Tokyo Daytripper: The Floating Service Station In The Middle Of Tokyo Bay

For a long, long time I’ve been aware that there was a way of crossing Tokyo Bay by car but I just assumed it was a tunnel. Little did I know that it was a mix of both tunnel and bridge with a 650 metre long island-of-sorts in the centre. It’s known as Umihotaru (Sea-firefly) and is basically a service station in the middle of the bay.

The only reason anyone ever goes to Umihotaru, which took 23 years to plan and nine years to construct, is to rest their legs, go to the toilet and take a break from driving between Kawasaki (Kanagawa) and Kisarazu (Chiba). Well, everyone apart from me! I wanted to check it out whilst the sun was prevalent so decided to visit it on what I thought may have been the last proper sunny day of the Summer at the end of September.

As round trips go, this one was as pointless as they come. Getting to Kisarazu Station on the Uchibo Line was then followed by a bus from outside the station. The Aqua Line Bus costs 1080 yen and took about 30 minutes with this part of the journey all being via a 4.4 kilometre bridge. Be aware that there is only one an hour and they leave at about quarter past the hour.

 

Head on up to the 4th and 5th floors on arrival (the 2nd and 3rd floors are parking spaces for cars) at this unique white five-storey structure and there are a load of restaurants, shops, souvenir shops and amusements as well as all the other amenities you’d expect to find (toilets etc) at any other service area. The big difference here though is that you get 360 degree views of Tokyo Bay from the observation decks. You really do feel like you’re on a ship…and you kind of are I guess.

  

This is Japan so of course there are some food items which can only be purchased here but I was unaware of that until I read a leaflet later that day. A good thing maybe as I really didn’t need to be spending more money on this day-trip! Other attractions include a Fortune Bell, animal art benches and there was even a museum of technology known as Umimegane but it was closed when I was there.

  

At the other end of this artificial island is the view looking towards Tokyo and Kanagawa with Dinosaur Bridge (a.k.a. Tokyo Gate Bridge), among other things, clearly visible to the right as you look straight ahead. Between Umihotaru and land is a distinctive tower called Kaze no Tō (the tower of wind) which is in the middle of the tunnel. The bay’s constant wind is used as a power source (not sure what exactly!) and supplies air to it too.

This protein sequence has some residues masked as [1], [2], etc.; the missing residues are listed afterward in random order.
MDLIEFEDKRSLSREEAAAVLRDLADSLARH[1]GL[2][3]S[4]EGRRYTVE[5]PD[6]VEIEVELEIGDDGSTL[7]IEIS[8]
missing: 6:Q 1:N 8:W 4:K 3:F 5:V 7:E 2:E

One of the symbols of the island is the huge cutter face exhibit (below) which was one of the slurry shield machines used to drill the tunnel over the space of 24 months between 1994 and 1996. The tunnelling was completed in August 1996 using a 14.4 metre diameter cutter face which is the worlds largest.

 

It was actually the 2016 Japanese-produced movie ‘Shin Godzilla‘ which brought Umihotaru to my attention as filming was done on and around the island. It both features and is referenced in the opening moments of the latest film about the radioactive lizard and homage is paid to this in the form of some Godzilla footprints (below) on the western side of the island. I didn’t actually notice them at first though!!

  

The HGV car park on the ground floor where the bus drops you off is also the place where it picks you up again and be aware that it’s not so obvious as it’s a little hidden away with just a solitary bench beneath a small Umihotaru sign and a timetable. Very few people use a public bus to visit this floating service area so it’s probably not worth me mentioning that there is only one bus per hour but I just have…and for a second time in this post too!

One hour was sufficient enough time to spend at Umihotaru so I took the next bus over to Kanagawa prefecture. This was the tunnel part of the trip (9.6 kilometres long) and took about 45 minutes in total although the majority of that was back on land and an area I recognised from a few months earlier when I was in Kawasaki to do some plane spotting across the water from Haneda Airport. I was unaware back then that the start of the Aqua Line was so close by!

 

With a bit of time to spare in Kawasaki I decided to hunt down the American-Chinese fast food place Panda Express (72-1 Horikawacho, Saiwa-Ku, Kawasaki) which is to be found in Lazona Kawasaki Plaza next to the station. A Chinese friend told me about this place a few years ago and I have wanted to sample their famous orange chicken dish since then but just never got round to it. It was very nice but a bit small and probably not worth the 810 yen price tag. For a one-off occasion though it was all fine.

     

Click here to read ‘A Day In Kawasaki City’ 

Click here to read ‘The Sighting Of This Mysterious Hotel Is Very Much For Real’

Click here to read ‘On The C*cks Trail……In Chiba!!’ 

Click here to read ‘Tokyo Daytripper: Chiba-jo Castle’

About tokyofox

A Leicester City fan teaching English in Japan
This entry was posted in Japan Travel, Quirky Japan, Tokyo Daytripper: and tagged , , , , , , , , . Bookmark the permalink.

One Response to Tokyo Daytripper: The Floating Service Station In The Middle Of Tokyo Bay

  1. Pingback: The Natural Island In Eastern Tokyo You Probably Didn’t Know About! | Tokyo Fox (東京狐)

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